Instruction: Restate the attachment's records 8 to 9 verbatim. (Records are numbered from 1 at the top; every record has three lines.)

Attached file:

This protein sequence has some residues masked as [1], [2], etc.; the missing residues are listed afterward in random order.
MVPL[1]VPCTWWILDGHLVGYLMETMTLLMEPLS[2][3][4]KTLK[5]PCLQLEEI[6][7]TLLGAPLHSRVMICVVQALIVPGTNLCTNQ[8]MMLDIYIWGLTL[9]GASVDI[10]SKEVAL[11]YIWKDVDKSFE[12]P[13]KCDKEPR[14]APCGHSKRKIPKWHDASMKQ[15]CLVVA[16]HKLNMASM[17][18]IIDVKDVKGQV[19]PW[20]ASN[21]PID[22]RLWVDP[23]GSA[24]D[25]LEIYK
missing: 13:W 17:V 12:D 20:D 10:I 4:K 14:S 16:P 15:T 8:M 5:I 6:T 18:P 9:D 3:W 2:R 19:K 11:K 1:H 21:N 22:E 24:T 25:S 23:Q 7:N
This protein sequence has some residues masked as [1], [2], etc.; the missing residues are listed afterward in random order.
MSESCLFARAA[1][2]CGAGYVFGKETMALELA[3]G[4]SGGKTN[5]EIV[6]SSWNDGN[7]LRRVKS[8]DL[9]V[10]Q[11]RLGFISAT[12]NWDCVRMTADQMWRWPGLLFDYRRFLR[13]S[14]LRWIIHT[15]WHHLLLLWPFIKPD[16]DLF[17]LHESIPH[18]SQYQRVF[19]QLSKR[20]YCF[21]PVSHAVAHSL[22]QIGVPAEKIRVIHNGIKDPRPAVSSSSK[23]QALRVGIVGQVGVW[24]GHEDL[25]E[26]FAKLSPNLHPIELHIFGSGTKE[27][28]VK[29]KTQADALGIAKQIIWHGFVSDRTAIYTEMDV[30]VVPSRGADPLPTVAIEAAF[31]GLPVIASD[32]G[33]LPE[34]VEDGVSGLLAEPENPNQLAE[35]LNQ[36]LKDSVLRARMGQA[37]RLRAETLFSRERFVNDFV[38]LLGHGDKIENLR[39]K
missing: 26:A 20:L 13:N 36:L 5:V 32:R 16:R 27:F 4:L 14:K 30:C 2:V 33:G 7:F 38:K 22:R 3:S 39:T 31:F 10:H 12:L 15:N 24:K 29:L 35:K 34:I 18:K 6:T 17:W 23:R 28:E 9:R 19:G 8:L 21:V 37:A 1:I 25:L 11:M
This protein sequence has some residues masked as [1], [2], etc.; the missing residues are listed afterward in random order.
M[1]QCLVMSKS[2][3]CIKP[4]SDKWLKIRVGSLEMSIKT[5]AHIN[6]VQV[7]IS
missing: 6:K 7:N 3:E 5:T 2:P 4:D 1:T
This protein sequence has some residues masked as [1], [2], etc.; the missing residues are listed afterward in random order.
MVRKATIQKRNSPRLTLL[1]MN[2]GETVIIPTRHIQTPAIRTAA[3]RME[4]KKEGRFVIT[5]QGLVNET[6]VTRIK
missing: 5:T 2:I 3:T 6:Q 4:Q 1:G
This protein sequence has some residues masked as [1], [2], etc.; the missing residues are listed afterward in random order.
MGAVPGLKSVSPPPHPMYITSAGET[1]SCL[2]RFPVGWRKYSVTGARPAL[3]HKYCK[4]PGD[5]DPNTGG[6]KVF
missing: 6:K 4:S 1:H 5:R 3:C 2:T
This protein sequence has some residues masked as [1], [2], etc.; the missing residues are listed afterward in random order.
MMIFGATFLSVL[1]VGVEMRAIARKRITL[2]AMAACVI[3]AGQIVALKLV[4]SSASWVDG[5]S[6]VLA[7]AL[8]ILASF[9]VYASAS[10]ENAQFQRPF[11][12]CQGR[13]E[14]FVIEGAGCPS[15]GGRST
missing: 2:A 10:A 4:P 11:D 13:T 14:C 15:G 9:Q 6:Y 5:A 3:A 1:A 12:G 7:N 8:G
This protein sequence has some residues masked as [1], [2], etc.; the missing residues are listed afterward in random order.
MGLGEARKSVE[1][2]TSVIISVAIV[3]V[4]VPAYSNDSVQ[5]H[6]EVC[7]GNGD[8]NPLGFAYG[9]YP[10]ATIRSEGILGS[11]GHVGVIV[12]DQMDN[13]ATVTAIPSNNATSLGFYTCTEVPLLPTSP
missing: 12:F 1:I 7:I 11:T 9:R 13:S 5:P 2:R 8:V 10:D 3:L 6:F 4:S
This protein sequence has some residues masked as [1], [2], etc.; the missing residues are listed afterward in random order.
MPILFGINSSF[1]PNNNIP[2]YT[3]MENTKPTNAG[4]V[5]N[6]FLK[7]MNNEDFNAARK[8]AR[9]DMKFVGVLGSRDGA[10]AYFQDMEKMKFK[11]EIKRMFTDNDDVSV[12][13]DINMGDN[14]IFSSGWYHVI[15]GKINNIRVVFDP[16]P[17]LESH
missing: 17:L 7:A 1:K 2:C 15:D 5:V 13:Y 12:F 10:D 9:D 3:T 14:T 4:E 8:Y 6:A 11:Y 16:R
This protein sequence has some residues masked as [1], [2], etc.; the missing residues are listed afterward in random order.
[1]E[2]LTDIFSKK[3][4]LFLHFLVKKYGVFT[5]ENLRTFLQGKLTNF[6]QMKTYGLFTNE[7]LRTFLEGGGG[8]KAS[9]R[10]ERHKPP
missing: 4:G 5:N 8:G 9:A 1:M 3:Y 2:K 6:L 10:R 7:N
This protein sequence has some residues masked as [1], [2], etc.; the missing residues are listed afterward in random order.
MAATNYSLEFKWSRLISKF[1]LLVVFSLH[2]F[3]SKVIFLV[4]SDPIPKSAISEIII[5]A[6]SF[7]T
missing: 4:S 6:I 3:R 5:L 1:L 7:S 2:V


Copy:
This protein sequence has some residues masked as [1], [2], etc.; the missing residues are listed afterward in random order.
MPILFGINSSF[1]PNNNIP[2]YT[3]MENTKPTNAG[4]V[5]N[6]FLK[7]MNNEDFNAARK[8]AR[9]DMKFVGVLGSRDGA[10]AYFQDMEKMKFK[11]EIKRMFTDNDDVSV[12][13]DINMGDN[14]IFSSGWYHVI[15]GKINNIRVVFDP[16]P[17]LESH
missing: 17:L 7:A 1:K 2:C 15:D 5:V 13:Y 12:F 10:D 9:D 3:T 14:T 4:E 8:Y 6:A 11:Y 16:R
This protein sequence has some residues masked as [1], [2], etc.; the missing residues are listed afterward in random order.
[1]E[2]LTDIFSKK[3][4]LFLHFLVKKYGVFT[5]ENLRTFLQGKLTNF[6]QMKTYGLFTNE[7]LRTFLEGGGG[8]KAS[9]R[10]ERHKPP
missing: 4:G 5:N 8:G 9:A 1:M 3:Y 2:K 6:L 10:R 7:N